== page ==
Where central lab vacuum systems fall short – Sustainability

The traditional approach to providing vacuum for science labs was a central vacuum system. Also known as “house vacuum,” these systems used one or more large pumps to send vacuum through copper tubing throughout the building from their location in a basement. The large central pumps typically operate 24/7, ensuring that vacuum will be available at any time it might be needed for a class or for research, even though the building may be largely unoccupied nights and weekends – 70 percent of the time. Depending on the size of the building and the number of labs supported, the copper tubing may be 4 inches in diameter near the pump, tapering to less than an inch in the labs.

Since these inflexible tubing networks are part of the building infrastructure, they are commonly oversized to ensure that vacuum could be made available at any location where it might be needed in the future. The oversized pump and piping impose significant lifetime operating costs.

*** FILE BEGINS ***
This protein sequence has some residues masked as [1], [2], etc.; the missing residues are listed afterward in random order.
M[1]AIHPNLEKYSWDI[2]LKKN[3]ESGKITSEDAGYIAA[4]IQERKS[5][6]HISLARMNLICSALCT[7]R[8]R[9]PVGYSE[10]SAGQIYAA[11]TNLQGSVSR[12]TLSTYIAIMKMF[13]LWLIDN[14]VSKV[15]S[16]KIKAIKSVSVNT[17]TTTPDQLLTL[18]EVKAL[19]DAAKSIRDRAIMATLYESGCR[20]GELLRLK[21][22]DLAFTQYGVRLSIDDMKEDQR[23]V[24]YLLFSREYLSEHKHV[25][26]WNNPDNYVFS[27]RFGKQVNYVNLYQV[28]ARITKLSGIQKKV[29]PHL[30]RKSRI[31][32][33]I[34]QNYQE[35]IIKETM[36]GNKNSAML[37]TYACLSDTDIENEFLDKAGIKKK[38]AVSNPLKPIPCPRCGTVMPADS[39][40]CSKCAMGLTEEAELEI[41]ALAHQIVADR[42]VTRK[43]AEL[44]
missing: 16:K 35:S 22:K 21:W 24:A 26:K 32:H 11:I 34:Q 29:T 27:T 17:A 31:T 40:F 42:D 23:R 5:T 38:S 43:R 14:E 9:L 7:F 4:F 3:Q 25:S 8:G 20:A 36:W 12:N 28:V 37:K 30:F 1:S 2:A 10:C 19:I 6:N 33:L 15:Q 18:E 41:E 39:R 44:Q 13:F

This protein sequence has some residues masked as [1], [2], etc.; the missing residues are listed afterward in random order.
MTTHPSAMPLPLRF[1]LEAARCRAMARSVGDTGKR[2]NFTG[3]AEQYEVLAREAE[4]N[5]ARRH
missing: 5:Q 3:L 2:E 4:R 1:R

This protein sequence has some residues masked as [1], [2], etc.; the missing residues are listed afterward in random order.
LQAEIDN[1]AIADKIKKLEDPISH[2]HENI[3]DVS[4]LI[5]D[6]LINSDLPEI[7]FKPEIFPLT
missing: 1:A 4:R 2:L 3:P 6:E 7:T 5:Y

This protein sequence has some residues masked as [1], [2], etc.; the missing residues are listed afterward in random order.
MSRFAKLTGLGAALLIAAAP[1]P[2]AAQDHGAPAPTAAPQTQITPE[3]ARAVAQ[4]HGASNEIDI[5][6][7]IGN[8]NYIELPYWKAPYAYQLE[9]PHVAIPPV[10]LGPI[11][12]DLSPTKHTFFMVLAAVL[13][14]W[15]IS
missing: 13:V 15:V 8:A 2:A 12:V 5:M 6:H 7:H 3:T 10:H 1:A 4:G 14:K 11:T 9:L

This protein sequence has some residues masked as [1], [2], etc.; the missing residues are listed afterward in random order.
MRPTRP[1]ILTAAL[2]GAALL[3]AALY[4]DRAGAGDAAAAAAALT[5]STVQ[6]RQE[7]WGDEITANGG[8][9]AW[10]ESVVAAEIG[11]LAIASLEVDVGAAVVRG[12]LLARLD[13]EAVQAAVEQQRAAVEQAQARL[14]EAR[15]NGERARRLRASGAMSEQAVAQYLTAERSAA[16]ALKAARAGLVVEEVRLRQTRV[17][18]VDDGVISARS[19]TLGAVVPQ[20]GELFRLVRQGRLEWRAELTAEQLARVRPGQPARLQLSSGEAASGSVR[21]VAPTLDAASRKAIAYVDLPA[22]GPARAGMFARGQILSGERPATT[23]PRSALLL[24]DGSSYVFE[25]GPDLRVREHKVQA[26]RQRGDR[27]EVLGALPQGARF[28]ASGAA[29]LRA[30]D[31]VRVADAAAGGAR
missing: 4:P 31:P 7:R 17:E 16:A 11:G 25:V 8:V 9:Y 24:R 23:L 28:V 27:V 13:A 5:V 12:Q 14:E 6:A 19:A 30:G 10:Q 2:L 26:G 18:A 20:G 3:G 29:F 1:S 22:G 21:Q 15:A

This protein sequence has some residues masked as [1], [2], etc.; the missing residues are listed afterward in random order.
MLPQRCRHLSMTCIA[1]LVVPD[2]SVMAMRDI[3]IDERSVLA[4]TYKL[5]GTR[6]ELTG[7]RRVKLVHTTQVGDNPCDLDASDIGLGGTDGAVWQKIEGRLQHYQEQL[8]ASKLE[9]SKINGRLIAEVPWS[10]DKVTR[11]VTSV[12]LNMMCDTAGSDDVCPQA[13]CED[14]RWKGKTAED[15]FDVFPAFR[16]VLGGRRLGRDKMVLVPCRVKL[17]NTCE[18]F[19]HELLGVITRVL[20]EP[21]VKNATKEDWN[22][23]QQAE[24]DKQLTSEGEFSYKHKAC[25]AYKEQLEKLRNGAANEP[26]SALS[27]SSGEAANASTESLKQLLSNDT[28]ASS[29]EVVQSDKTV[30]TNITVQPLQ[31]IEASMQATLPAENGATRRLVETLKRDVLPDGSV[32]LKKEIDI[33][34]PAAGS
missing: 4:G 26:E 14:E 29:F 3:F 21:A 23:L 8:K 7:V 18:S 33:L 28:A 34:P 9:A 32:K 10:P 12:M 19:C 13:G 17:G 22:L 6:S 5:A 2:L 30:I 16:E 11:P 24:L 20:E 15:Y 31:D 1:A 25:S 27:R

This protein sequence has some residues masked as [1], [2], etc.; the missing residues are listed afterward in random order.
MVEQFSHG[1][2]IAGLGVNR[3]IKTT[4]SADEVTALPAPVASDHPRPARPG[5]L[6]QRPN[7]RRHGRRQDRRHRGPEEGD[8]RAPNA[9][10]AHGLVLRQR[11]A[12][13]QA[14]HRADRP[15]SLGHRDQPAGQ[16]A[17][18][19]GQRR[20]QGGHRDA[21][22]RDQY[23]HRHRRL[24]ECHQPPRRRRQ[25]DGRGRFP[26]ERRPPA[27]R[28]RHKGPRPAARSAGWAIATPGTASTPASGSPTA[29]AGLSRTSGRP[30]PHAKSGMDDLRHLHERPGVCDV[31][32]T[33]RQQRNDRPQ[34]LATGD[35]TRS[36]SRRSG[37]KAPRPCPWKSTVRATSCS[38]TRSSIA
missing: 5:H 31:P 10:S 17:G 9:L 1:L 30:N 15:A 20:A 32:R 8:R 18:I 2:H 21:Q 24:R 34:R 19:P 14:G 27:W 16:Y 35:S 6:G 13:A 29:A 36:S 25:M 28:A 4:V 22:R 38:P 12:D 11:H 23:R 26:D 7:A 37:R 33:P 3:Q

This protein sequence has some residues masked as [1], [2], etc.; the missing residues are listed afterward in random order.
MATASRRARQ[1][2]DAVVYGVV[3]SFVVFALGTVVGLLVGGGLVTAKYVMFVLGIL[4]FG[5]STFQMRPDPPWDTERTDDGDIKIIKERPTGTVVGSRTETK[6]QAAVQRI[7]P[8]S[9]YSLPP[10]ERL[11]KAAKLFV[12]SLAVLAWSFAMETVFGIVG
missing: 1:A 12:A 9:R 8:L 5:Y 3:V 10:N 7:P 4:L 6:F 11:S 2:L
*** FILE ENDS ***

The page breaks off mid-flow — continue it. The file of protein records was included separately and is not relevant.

The alternative: VACUU·LAN® local vacuum networks
With a VACUU•LAN network, a single, dry vacuum pump supports numerous vacuum ports within a lab. Vacuum networks are installed only where and when the need is clear, allowing you to right-size the vacuum installation without sacrificing future building adaptability. Vacuum is produced on demand by small, quiet, oil-free, in-lab pumps, and variable speed pump motors respond to network loads, pumping only as much as needed. Energy savings can reach 90 percent compared to central supply, and service cycles stretch to many years in most labs. Vacuum quality – depth and stability – is sufficient to eliminate the need for many dedicated in-lab pumps that are often purchased to compensate for the limitations of a central vacuum. Further, in-lab pumps can capture waste vapors at the source rather than exhausting them through roof fans into the atmosphere, a practice at odds with sustainability goals.

If you are planning a lab renovation or new construction with sustainability as a core concern, consider opting for a local vacuum network over a house system. To learn more about how local vacuum networks can make your lab more agile, sustainable and effective, contact us today.